Oh dear. Oh deary deary dear. In a wildly unforeseen development, living with kittens has wrecked my ability to get anything done ever. Both of our youthful murder-muffins would fain spend their whole lives curled up on someone’s lap – usually mine. Pinned to the sofa by twin puddles of snoring fluff, my productivity has punched a hole in the floor. The Stoic Spouse and I are both as a rule the kind of people quite welded to our respective to-do lists (and not averse to competing as to Who Is More Busy And Important) so I’m really struggling with this lack of productivity, yet am too weak-willed to push the mewling fluffballs off my lap and get on with work/parenting/running/house-renovation/knit-designing/food-growing/admin, and STUFF.
And there’s an urgent task that has particularly suffered as a result of this feline-induced inertia. A dear friend has just turned 50, and I’m knitting her a gift. We’ve been friends since the age of four, and whilst we usually just send a card on each other’s birthdays, she sent me a wonderfully thoughtful gift when I turned 50 in December and I wanted to reciprocate on her own big day. She’s not a knitter and – as far as I know – doesn’t read here, so I think I can speak freely. (In case I’m wrong, hi Rebecca!)
Truth be told? I rarely knit for others. The can-I-get-it-done-in-time is bad enough (to which the answer is usually a resounding NO), but that’s a mere trifle when compared with the “Will they hate it?” angst. Honestly, I can’t think of much worse than a poor put-upon friend gritting their teeth to proclaim that yes, they of course adore the red and yellow squirrel-themed shawl worked in metallic novelty yarn.
So it’s not often that I knit for others, but not because I don’t care about my friends. When I’m confident that a gift is wanted, I’m on it. I knitted a cardigan for a friend who admired the one I was wearing, I knitted a life-size chicken for a friend who adores her poultry, and so on.
Given the thoughtful nature of my friend’s gift, I didn’t want to let her down. After bouncing around a million gift ideas, I settled on knitting her a super-colourful cowl, as befits her marvellous personality. So I cast on.
It’s my own pattern, although I’m vaguely aware of having seen similar-ish things online, so please don’t sue me if this is too much like your latest pattern. I’ll knit in the round for about a metre, then graft the provisionally-cast-on beginning to the final round, with perhaps a mobius twist or two to spice things up. (If you’d like the pattern, I can write it up.) The yarn is Stylecraft Highland Heathers DK and I am using ALL THE COLOURS.
It’s a worry, though. What if, every time we meet – which isn’t often because my friend lives 200 miles from here in York – she feels compelled to wear this thing even though she hates it?
I think your friend will be touched that you spend the love and energie in making her something for her special birthday. Would love to see the result after the gift giving.
O, My! I am currently sitting with my dear little rescue Toxirn dog (google the breed- she’s a darling!). When I got her about a year and a half ago, I was struggling with pandemic loneliness as DH had been going fishing seemingly daily for months. We are retired. My creative brain is in constant project planning mode by nature. My super friendly older pooch remains velcroed to me, and as with you, productivity is significantly reduced! I SO get it LOL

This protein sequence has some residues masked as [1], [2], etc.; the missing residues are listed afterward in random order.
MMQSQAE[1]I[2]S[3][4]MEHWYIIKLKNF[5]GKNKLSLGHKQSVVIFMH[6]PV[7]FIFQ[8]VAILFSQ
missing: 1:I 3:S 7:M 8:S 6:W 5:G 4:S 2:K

But, I wouldn’t trade her for the world ❤️
Phil – dear Phil ..
You wrote this post in a terrific hurry, didn’t you ? I wonder why ..
I am greatly taken by the fact that those twin black balls of wicked adorableness have taken so strongly to you; and I hope it doesn’t mean you have to chuck them off your lap if a Twin comes into the room ! Does the Stoic Spouse love them too ? – I can only imagine that the whole family has fallen under their spell.
Everything good up there in Pommyland ? – your health as well ?
Hmm .. Hokay, not much to report from Downunder – other than that my own very beloved little mog has had seventeen teeth extracted, the poor little bugger. Still, he’s happy and chirpy: we are working our way rapidly through every type of canned ‘wet’ cat food on supermarket shelves, and chucking out an awful lot.
We love and live for our cats, and they give us huge pleasure, eh ?
Be happy, lovely Phil ..
Oh, how this sounds familiar. I’m a multiple kitty mummy and they all need their cuddles at, sometimes inconvenient moments, when I’m knitting or crocheting, but I can’t say no to this over abundant love they show me. I also have a little fella, Sheldon, who has been diagnosed with feline autism and he requires 100 times more attention so yes, the productivity goes out of the window, very often indeed.
But we love them to bits ❤️
Zoe Brennan says
I do believe that I may have missed your special day a very belated Happy 50th to you too.
Have been to that Wonderland of Cats. Having had as many as 4 at a time, we all had laps full. It was a common excuse “I can’t get up because I have a cat”. Now have an adorable standard poodle puppy who is growing so fast! He has to have sofa time in the evening with me sitting next to him. I’m usually able to sneak in a few rows of knitting each night. Several rooms of my house are off limits to him so I negotiate gates and barriers. It will pass and am enjoying his babyhood antics, what a charmer.
I really look forward to your BLOG posts.I’m a terrible knitter but I really appreciate this special art. I was in the same position (and I think all of us who like to create things with our hands are). I gave up on making gifts (in my case, creative clothing pieces) for good friends and family members, when I was 28 (oh dear, I’m 66 now) as I had gotten married at 25 and opened a full service fabric store at age 26. Just no time. Everyone who is truly your friend will understand! It’s O.K. And of course, we LOVE our kittens.